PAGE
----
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Baker's Dozen

Grit In One’s Third Eye: Robyn Hitchcock’s Baker’s Dozen
Julian Marszalek , February 11th, 2013 11:14

English songwriter and frontman of The Soft Boys, The Venus Three and The Egyptians, Robyn Hitchcock leads Julian Marszalek through his most played LPs

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The Velvet Underground – The Velvet Underground
This opens with ‘Candy Says’, which is sung by Doug Yule, which is not so far away from how Lou Reed could sing. You get to The Velvet Underground’s third record via the first two and they had their own peculiar momentum and they also seemed to mutate drastically from record to record. Whether it was a change in the song writing style or the recording approach or the personnel or the mood of Lou Reed or John Cale, it’s hard to tell but Cale had gone. They had got rid of him.

I asked Andrew Loog Oldham once, “Do you think all great bands hate each other?” and he just looked at me and said, “I hope so!” Taking John Cale out made it easier for the group to function but it took out a certain kind of tension. Those last two Velvet Underground records are more relaxed than the first two, less intense. I don’t know if he’s on this but the organ play-out on the end of ‘What Goes On’ suggests that it is him because it’s so simple and one of the great things about The Velvet Underground was their ability to be simple. You know, Maureen Tucker’s half drum kit and the fact that she didn’t whack the hi-hat and the snare like every other bloody rock drummer in the universe; the fact that she hit the drums on the beat on ‘I’m Waiting For My Man’ exactly the same time as the guitarist did and if you don’t do that then covering the song is kind of pointless. All those touches that she added to it and she’s also singing ‘Afterhours’ and ‘The Murder Mystery’ which is an inexplicable piece of music and in those days you could test whether you had mono or stereo by panning that track!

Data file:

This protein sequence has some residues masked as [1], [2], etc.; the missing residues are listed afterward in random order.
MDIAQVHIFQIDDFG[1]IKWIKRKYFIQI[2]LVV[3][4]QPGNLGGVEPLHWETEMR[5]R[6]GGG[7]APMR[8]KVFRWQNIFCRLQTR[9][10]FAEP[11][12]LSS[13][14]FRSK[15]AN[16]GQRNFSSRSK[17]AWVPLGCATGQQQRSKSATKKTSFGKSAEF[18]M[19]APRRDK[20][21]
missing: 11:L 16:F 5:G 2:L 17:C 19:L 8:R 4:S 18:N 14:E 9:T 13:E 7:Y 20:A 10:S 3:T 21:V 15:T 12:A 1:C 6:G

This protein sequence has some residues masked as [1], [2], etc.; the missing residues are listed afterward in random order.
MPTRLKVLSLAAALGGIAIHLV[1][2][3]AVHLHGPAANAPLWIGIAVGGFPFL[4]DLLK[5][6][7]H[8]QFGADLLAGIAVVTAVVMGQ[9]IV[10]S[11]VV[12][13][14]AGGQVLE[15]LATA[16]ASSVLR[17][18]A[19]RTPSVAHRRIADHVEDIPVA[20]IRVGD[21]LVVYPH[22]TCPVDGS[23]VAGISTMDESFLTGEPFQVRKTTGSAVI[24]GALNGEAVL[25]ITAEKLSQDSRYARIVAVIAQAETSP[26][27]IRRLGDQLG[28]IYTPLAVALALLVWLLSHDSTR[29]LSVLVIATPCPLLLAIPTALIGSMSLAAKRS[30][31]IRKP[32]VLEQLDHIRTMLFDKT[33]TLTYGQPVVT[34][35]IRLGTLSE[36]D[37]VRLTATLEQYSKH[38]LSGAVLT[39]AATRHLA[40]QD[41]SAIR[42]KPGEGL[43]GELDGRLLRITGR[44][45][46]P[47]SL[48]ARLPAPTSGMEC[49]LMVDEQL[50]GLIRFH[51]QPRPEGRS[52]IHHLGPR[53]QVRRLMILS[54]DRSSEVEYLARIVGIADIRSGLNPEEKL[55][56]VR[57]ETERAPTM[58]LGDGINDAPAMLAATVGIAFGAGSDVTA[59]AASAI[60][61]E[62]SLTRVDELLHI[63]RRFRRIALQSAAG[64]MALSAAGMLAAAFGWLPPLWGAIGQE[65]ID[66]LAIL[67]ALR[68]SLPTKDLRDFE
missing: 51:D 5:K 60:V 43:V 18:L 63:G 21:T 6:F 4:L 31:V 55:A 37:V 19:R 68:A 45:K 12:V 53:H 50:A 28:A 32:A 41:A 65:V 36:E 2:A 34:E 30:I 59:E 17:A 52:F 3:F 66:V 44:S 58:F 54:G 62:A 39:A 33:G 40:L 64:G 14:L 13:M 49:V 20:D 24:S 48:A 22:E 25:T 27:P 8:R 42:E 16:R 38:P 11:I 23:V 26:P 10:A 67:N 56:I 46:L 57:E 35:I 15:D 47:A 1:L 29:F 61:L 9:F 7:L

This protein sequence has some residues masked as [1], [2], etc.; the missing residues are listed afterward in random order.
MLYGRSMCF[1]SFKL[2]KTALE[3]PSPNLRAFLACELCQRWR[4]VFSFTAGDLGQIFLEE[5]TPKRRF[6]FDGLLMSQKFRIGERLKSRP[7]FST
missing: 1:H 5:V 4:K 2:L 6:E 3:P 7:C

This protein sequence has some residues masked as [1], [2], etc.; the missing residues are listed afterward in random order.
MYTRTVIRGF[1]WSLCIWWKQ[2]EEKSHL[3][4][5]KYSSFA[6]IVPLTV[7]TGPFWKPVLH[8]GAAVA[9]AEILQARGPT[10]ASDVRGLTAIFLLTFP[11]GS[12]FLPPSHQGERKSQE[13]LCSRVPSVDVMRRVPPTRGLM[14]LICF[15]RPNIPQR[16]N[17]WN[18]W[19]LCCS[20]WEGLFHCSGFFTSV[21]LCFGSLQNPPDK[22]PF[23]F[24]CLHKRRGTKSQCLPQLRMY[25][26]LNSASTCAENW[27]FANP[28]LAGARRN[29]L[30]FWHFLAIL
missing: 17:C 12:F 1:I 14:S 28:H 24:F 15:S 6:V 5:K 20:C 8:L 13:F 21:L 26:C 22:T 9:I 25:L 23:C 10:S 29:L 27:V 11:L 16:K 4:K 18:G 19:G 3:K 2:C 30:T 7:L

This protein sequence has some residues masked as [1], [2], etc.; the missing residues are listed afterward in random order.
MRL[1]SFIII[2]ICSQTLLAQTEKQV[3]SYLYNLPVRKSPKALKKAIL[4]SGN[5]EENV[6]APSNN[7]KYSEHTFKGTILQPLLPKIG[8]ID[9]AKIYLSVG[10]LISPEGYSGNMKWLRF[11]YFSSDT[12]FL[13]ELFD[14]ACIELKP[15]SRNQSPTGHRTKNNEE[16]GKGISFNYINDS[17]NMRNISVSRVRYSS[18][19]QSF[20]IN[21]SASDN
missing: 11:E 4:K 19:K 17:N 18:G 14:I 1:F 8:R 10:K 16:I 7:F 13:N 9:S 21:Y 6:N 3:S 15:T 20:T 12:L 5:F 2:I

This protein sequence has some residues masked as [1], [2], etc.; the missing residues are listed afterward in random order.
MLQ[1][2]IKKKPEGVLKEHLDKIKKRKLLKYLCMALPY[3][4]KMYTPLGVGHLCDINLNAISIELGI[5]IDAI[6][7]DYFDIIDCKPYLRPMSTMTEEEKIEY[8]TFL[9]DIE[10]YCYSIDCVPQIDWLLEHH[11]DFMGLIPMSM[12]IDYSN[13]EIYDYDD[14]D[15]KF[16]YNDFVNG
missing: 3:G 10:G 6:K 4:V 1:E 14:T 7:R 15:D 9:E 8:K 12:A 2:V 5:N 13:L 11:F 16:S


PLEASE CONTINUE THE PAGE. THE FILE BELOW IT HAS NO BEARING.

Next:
It’s quite an inscrutable record; it appears to be telling some kind of story and Lou Reed would hint in interviews that it was but he might have just been playing the interviewer along. He might have been flattered by the interviewer into thinking that it was a concept album. After the previous two records it’s mercifully low on fuzz and overdriven sound. White Light/White Heat is an exercise in overdrive and this one is quite gently recorded. There’s a lot of hypnotic, narcotic sort of lower mid bass and rhythm guitar and ‘Candy Says’ particularly has it. It’s like what The Beatles had around the same time on things like ‘The Sun King’ and ‘Don’t Let Me Down’. It’s quite warm. I don’t know what The Velvet Underground’s drug intake was at the time but if you hear the demos from around that time there’s quite a lot of scratchy stuff like ‘Foggy Notion’ and the stuff that popped up on VU which is nice but quite scrappy and really is like early garage but this record is quite purely and deliberately done.

And the guitar solos! I don’t know if Sterling Morrison does it but there’s a lovely guitar solo on ‘Jesus’ and there’s a lovely one on ‘Pale Blue Eyes’ that’s extremely melodic and it’s not that screechy guitar that Lou plays on ‘I Heard Her Call My Name’ but that’s why I don’t think it’s Lou because it’s quite delicately worked out.

It’s restrained and after the previous two records it comes as a surprise. I bought it when it first came out when I was 16 and I had a smoking license and I was straight away taken by the atmosphere. It’s a record with a lot of depth. It goes down a long way and it has a kind of sense of compassion and sort of regret, sort of wistfulness, stuff that Lou Reed doesn’t seem capable of doing now because he’s so kind of defensive. He’s such a body builder these days. There’s a vulnerability here that he doesn’t seem to allow himself anymore and I’m assuming that Lou was the songwriter. I don’t know if it was the people he was writing about but I know that he wrote in character a bit or whether it was because he was living with his parents in Long Island or whether it was something they were putting on his toast or whether his bowels had relaxed because he wasn’t with John Cale anymore but it’s a very humane record.

I love singing the songs off this record. When we got together the other night in Mexico, Peter [Buck] had gone to bed but we sat outside and we managed to play through all of the songs on acoustic guitar apart from ‘The Murder Mystery’.


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